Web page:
The new bill amending the Polish code of civil procedure introduces significant changes to procedure for serving court letters. The bill is controversial because it will abolish the so-called "fiction of delivery", involve bailiffs in the process of deliveries and transfer responsibility for the lack of effective service to the plaintiff.

Current laws

A delivery will be made in principle by a postal operator or court delivery service. If it is impossible to serve writs in a normal way, a letter sent via a postal operator should be deposited with the post office of that operator, placing a notice at the door of the addressee's flat or in a mailbox with an indication of where and when the letter was left, and instructions that the writ should be collected within seven days from the date of the notice. If the writ is not collected within such period, another notice will be provided (the same steps apply). However, if the second notification turns out to be ineffective, the writ will be considered duly served. This is known as the "fiction of delivery".

Planned changes under novelization

The planned bill will transfer the burden of finding the defendant's address to the plaintiff. The new legislation plans to add a new article - 1391, according to which, if the defendant, despite repeated notification in accordance with the procedure described above, does not collect the writ, the court will notify the plaintiff and oblige him to deliver the writ to the defendant through a bailiff. Continuation of court proceedings will depend on the delivery of the claim by a bailiff within one month. Next, the plaintiff must either provide confirmation that the bailiff has succeeded in service of a writ, indicate a new, correct address for the defendant or provide the court with proof that the defendant actually lives at the address indicated in the letter. The plaintiff must complete everything within two months, otherwise the court will stay the proceeding.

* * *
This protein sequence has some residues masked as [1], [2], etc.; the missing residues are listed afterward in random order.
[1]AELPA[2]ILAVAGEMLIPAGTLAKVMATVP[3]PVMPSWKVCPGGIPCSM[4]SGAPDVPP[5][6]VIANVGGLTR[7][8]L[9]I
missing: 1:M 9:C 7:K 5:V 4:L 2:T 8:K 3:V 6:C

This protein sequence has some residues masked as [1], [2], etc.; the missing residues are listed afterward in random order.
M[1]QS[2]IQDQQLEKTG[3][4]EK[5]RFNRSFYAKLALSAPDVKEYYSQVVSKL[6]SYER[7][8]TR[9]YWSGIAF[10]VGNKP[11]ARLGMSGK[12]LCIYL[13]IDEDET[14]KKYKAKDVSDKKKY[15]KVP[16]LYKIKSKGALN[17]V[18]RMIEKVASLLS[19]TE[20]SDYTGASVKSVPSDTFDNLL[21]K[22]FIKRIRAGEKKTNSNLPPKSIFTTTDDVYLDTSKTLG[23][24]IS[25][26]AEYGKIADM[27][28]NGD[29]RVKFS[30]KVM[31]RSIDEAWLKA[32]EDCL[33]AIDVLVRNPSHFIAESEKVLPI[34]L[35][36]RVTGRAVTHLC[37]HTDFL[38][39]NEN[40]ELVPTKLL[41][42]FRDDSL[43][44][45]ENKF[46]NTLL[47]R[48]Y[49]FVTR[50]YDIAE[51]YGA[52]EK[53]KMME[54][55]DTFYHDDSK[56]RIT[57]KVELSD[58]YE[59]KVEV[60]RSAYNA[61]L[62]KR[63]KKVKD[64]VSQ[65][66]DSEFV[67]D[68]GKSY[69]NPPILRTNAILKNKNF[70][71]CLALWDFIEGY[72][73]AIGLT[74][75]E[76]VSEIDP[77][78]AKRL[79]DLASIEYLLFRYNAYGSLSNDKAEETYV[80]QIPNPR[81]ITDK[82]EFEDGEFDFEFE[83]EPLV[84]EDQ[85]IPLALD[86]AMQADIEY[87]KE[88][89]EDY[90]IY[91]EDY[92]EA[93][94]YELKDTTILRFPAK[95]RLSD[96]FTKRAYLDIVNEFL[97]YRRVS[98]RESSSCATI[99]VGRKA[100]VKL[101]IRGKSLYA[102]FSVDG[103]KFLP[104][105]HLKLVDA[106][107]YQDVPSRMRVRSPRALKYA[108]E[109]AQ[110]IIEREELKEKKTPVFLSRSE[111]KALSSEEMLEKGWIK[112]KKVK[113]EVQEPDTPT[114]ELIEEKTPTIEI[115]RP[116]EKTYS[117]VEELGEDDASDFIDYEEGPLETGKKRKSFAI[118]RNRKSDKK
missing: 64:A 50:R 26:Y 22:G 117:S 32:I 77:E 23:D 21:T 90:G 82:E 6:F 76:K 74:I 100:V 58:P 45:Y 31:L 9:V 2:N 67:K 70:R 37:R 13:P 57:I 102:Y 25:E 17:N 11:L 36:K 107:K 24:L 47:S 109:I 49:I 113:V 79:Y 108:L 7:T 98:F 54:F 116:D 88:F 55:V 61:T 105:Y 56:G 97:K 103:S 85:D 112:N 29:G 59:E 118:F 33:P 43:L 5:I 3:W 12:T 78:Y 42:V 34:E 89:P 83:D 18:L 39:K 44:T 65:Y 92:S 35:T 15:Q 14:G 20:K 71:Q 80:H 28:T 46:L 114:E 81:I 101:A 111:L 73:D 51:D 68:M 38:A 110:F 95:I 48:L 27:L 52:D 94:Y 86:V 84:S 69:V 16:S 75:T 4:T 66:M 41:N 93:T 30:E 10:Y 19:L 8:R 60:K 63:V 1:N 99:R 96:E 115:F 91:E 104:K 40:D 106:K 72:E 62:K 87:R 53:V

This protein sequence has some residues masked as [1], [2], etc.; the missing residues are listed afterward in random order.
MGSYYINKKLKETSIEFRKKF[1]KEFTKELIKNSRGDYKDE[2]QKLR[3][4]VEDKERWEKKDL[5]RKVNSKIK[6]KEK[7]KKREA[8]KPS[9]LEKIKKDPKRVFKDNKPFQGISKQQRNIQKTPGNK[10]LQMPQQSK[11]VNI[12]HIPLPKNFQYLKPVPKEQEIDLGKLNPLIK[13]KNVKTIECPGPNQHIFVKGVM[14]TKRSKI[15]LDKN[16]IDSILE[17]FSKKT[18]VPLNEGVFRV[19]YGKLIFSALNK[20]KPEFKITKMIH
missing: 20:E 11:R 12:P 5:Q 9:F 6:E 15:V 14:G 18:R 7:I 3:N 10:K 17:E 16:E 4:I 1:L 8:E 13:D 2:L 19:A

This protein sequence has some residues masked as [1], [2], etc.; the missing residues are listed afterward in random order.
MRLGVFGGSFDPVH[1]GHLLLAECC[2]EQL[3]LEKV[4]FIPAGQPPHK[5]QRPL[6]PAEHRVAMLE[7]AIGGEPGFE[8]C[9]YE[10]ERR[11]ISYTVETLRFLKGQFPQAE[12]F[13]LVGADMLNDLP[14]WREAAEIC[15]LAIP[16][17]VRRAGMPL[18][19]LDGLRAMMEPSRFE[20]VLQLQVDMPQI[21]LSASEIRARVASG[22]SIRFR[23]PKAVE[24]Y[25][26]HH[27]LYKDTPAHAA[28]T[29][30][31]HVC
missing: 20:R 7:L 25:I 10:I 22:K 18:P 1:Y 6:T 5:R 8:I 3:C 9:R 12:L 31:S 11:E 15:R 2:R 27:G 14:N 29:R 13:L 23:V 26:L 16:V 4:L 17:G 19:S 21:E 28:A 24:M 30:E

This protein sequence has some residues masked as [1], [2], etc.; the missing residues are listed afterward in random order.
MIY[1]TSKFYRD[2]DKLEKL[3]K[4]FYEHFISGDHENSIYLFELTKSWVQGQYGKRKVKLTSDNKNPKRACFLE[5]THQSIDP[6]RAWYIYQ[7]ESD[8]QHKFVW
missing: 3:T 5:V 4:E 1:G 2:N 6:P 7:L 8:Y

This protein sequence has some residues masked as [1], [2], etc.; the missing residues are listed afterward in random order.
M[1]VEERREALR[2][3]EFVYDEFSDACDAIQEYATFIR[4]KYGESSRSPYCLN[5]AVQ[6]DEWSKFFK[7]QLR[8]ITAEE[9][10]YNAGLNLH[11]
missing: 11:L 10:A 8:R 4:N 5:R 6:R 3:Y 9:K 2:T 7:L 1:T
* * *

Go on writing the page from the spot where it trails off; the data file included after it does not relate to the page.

Probable effects of the amendments

First, the proposed legal amendment does not provide court bailiffs with additional instruments enabling effective determination of the defendant's address. There is a risk that this will result in delays to pending proceedings, and furthermore, due to the suspension of proceedings, may make it difficult for creditors to effectively pursue claims in civil proceedings.

The aim of this amendment is to streamline proceedings. Yet, these changes have the potential to extend the duration of proceedings, and moreover, will result in a suspension order in more cases than before. Under this amendment, it may be enough to avoid the postal operators or court bailiffs in order to effectively suspend the proceedings.

The content of this article is intended to provide a general guide to the subject matter. Specialist advice should be sought about your specific circumstances.